While hiking he disappears for a good chunks of time blazing his own trail, only to show back up a when it suits him. Dogs are great but they need to be worked and treated like animals not people. Once that is figured out the dog will strive to be the best they can be.

  9. Bruce says:

    The National Forest where I live has one rule which applies in all cases…all dogs must be leashed, except I believe in your campsite, a fact that was made clear to my wife and I when we had our two dogs out in the NF for an afternoon. One was a German Shepherd and the other a Rottweiler.

    The Shepherd wouldn’t leave our side, but the Rottweiler was a gregarious soul who liked everyone. We were walking down the road when we were approached by someone coming the opposite direction. The Rottweiler galloped down to greet them.

    Nothing untoward happened, but the fact that many folks are armed in the NF because it is becoming a place where unsavory characters hang out, he could have been shot. How many folks want to see a strange Rottweiler barreling down on them.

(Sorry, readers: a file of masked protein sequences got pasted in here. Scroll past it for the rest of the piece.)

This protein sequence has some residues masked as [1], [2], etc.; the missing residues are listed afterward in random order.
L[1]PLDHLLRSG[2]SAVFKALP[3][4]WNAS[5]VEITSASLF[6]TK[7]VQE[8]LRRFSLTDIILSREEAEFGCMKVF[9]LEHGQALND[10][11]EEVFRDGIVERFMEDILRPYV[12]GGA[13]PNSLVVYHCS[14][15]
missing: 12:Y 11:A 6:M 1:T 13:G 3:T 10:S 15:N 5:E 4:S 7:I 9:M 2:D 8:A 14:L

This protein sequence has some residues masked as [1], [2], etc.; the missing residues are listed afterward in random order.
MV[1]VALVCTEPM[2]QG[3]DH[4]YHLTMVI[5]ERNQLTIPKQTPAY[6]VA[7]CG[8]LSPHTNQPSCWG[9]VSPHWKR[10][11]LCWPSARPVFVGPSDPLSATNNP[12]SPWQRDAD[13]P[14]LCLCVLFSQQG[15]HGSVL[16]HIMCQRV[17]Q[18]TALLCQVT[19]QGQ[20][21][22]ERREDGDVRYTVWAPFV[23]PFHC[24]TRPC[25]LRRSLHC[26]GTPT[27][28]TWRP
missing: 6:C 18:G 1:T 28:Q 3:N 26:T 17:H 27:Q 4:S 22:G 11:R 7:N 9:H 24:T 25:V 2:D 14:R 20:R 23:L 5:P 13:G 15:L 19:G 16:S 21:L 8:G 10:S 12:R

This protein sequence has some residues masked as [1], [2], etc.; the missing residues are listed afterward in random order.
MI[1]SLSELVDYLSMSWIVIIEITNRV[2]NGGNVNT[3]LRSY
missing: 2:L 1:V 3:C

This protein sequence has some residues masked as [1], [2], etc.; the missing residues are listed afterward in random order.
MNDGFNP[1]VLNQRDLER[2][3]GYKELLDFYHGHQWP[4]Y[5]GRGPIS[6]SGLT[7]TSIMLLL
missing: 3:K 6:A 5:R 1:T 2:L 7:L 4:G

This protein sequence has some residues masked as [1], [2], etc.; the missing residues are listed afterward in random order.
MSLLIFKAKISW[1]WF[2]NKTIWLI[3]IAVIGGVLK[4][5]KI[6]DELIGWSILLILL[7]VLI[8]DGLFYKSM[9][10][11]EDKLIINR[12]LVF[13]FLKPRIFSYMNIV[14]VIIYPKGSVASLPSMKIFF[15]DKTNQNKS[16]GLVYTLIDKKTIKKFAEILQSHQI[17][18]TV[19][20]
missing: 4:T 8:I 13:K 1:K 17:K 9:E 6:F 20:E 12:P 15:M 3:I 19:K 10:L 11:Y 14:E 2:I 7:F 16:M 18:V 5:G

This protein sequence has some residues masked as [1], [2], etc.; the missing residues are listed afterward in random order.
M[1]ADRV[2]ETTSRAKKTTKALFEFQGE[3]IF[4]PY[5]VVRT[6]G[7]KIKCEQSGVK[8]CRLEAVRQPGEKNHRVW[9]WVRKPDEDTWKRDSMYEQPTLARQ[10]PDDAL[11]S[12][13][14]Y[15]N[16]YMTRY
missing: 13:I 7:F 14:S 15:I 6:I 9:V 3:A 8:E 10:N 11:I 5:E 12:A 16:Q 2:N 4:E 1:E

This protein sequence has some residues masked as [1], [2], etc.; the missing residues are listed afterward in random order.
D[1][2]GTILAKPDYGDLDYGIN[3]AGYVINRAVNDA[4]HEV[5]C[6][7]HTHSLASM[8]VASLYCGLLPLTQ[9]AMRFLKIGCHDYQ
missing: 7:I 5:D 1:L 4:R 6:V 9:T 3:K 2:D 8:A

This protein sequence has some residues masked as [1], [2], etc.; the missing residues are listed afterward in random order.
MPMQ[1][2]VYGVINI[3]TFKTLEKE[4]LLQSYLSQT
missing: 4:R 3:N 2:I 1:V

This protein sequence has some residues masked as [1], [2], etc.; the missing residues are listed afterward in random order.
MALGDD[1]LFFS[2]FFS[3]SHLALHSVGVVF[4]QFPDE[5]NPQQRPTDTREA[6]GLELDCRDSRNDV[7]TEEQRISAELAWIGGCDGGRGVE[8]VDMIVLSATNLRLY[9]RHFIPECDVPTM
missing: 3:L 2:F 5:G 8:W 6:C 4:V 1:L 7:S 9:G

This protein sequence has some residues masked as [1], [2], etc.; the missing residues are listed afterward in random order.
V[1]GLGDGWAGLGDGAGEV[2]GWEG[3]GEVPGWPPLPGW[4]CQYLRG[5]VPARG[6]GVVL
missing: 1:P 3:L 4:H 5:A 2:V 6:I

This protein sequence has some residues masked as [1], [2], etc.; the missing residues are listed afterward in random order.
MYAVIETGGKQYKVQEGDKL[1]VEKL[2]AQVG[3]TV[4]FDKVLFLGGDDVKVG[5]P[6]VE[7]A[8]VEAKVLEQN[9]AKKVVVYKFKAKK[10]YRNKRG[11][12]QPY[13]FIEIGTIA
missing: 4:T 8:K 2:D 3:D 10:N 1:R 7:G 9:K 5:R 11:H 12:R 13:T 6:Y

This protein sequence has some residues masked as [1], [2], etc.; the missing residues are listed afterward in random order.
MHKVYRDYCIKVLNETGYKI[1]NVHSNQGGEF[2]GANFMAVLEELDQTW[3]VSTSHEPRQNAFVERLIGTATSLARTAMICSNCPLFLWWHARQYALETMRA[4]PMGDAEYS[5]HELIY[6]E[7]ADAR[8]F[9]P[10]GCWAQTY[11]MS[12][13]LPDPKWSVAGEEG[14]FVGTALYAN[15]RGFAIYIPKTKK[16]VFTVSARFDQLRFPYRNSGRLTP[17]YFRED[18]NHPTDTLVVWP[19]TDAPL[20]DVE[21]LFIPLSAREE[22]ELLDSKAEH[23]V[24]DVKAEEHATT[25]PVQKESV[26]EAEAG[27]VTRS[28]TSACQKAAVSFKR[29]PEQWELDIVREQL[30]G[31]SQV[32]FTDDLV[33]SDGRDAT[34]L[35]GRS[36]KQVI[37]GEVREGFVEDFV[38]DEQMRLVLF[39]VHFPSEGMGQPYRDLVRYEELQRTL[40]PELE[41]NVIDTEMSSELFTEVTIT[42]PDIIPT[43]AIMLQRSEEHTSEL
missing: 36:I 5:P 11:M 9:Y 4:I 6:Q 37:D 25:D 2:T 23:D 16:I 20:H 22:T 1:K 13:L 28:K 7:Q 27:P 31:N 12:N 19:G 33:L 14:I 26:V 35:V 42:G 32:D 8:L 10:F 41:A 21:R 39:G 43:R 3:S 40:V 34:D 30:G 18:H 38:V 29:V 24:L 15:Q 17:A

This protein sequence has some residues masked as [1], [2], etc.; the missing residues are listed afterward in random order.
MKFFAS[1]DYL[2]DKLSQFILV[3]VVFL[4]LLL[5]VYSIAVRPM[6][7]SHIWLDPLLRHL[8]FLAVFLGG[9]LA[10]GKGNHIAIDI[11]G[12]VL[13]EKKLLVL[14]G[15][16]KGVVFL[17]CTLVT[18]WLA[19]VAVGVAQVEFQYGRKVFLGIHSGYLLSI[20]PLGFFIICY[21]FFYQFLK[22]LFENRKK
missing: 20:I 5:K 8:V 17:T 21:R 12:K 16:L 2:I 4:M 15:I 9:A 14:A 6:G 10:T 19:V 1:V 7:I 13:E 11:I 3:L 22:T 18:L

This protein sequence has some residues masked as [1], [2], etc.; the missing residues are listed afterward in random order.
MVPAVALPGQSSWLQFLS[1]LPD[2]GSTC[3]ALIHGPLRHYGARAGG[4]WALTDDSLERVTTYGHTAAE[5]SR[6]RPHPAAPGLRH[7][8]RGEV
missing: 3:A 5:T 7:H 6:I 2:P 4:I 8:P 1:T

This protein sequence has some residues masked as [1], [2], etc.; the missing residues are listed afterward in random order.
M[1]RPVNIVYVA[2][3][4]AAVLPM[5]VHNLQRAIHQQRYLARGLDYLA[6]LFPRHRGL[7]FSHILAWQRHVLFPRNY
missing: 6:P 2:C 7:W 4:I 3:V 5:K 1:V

After that, both dogs were leashed when not on our property.

  10. Charlie S says:

    “Dog owners should be aware that state law allows every environmental conservation officer, forest ranger and member of the state police to kill any dog pursuing or killing deer within the boundaries of the Adirondack Park.”

    That’ll learn em! Problem is the animal’s lives are cut short due to the irresponsibility of its owner. Surely it is a rare case where the above takes place.

    • merry says: